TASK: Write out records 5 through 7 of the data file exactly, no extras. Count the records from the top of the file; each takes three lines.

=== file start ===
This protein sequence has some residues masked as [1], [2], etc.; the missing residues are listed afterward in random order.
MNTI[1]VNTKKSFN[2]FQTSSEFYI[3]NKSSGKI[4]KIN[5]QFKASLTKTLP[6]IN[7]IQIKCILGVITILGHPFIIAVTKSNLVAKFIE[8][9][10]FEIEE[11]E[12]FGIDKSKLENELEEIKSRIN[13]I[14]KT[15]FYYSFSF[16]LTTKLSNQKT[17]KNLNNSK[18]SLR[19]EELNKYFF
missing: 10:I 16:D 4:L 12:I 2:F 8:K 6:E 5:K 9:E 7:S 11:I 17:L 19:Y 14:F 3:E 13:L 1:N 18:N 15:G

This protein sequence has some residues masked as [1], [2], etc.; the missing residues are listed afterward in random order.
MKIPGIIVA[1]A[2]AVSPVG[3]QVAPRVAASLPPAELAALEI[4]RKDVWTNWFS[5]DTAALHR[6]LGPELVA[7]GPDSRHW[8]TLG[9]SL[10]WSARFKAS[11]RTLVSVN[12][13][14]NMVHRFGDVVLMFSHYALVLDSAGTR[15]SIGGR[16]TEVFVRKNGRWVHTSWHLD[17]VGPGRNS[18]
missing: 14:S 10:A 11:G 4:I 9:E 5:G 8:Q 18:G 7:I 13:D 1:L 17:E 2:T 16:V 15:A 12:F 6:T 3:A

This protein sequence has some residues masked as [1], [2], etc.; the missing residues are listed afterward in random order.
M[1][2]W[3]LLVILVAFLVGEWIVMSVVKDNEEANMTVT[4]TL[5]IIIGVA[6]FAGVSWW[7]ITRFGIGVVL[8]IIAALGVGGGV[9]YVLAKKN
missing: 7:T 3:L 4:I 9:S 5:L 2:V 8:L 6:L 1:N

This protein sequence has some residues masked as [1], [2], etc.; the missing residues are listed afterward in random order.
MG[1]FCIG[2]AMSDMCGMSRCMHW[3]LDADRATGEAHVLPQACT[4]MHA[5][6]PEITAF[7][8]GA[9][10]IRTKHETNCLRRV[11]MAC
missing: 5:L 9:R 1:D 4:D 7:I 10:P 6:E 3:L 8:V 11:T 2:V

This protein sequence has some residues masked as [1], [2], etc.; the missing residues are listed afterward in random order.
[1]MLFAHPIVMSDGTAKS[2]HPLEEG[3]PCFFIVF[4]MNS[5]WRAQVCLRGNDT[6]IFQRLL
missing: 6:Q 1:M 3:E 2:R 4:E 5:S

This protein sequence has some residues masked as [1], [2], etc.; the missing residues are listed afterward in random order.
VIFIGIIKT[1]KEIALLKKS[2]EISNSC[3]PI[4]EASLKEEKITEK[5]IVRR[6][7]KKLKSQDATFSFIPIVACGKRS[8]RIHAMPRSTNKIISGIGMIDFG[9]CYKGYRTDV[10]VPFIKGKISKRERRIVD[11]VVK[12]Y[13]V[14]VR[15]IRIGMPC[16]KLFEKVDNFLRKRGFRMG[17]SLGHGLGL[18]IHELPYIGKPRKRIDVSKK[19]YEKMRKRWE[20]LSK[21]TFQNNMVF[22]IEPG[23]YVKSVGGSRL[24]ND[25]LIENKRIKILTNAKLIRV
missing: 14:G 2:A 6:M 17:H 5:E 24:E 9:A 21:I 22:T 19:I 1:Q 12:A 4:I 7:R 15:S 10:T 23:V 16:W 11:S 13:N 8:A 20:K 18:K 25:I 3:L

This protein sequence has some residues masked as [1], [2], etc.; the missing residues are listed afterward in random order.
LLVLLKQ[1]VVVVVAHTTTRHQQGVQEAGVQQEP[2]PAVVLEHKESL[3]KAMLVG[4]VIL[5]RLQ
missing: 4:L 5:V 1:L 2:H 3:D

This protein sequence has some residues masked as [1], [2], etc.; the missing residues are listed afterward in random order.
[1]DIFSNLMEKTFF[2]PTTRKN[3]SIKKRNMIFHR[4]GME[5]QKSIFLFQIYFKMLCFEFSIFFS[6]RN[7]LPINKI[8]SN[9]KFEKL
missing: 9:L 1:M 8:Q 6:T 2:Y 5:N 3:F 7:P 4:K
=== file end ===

This protein sequence has some residues masked as [1], [2], etc.; the missing residues are listed afterward in random order.
[1]MLFAHPIVMSDGTAKS[2]HPLEEG[3]PCFFIVF[4]MNS[5]WRAQVCLRGNDT[6]IFQRLL
missing: 6:Q 1:M 3:E 2:R 4:E 5:S

This protein sequence has some residues masked as [1], [2], etc.; the missing residues are listed afterward in random order.
VIFIGIIKT[1]KEIALLKKS[2]EISNSC[3]PI[4]EASLKEEKITEK[5]IVRR[6][7]KKLKSQDATFSFIPIVACGKRS[8]RIHAMPRSTNKIISGIGMIDFG[9]CYKGYRTDV[10]VPFIKGKISKRERRIVD[11]VVK[12]Y[13]V[14]VR[15]IRIGMPC[16]KLFEKVDNFLRKRGFRMG[17]SLGHGLGL[18]IHELPYIGKPRKRIDVSKK[19]YEKMRKRWE[20]LSK[21]TFQNNMVF[22]IEPG[23]YVKSVGGSRL[24]ND[25]LIENKRIKILTNAKLIRV
missing: 14:G 2:A 6:M 17:H 5:E 24:E 9:A 21:I 22:T 19:I 1:Q 12:A 4:I 7:R 15:S 10:T 23:V 16:W 11:S 13:N 8:A 20:K 18:K 25:I 3:L

This protein sequence has some residues masked as [1], [2], etc.; the missing residues are listed afterward in random order.
LLVLLKQ[1]VVVVVAHTTTRHQQGVQEAGVQQEP[2]PAVVLEHKESL[3]KAMLVG[4]VIL[5]RLQ
missing: 4:L 5:V 1:L 2:H 3:D